The NAHB/Wells Fargo Housing Market Index reached 60 in July and along with the one-point upward revision to June’s index mark a high in the index not seen since November 2005. Two of the three components of the index also rose to levels last seen in late 2005. The index of current sales rose one point from the June level to 66, topping almost 10 years of values below that level. The index for expected sales rose two points from June’s 69 to 71 also the highest in almost 10 years. The index for traffic fell one point to 43 from the six month high in June of 44.
Builders report more serious buyers are visiting models and discussing prices and features. While buyers are taking more time to decide to buy, more of them are finally making those decisions. However, builders remain concerned about their access to lots and labor. Ready-to-build lot supply continues to be the biggest concern among builders as the cheaper lot supply left from the bust is about exhausted, the pipeline of new developments was interrupted by very limited access to capital from regional and community banks and competition for the available lots has intensified.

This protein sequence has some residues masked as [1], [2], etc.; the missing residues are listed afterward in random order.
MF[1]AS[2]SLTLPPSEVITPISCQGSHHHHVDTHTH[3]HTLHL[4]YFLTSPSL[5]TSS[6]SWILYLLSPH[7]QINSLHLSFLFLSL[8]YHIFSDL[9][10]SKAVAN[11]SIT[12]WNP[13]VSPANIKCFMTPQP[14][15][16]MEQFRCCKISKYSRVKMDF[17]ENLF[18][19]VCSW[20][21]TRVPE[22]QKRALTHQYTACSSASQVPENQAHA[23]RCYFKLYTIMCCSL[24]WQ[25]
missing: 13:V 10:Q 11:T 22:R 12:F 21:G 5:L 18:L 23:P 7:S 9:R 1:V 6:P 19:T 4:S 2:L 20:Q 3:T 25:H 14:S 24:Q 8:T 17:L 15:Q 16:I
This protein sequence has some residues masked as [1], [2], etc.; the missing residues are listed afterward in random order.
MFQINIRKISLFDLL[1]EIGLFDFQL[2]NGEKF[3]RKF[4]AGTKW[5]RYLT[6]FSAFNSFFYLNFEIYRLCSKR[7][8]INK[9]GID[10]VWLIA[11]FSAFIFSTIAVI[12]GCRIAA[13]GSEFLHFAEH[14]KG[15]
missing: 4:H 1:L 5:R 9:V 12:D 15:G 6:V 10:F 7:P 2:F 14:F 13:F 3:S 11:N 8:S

In a May 2015 survey, 62% of builders scored lot supply as low or very low, up from 59% in May 2014 and 43% in September 2012. As a result, 70% rated the price of A lots as somewhat or substantially higher than a year ago. B and C lot prices were also rated higher by 61% and 53% of the builders, respectively. One of the results of higher land prices has been difficulty delivering modestly priced homes for first time home buyers. Builders reported the share of homes sold to first time home buyers was 18%, up slightly from last year at 16% but well below the historic average of 30%.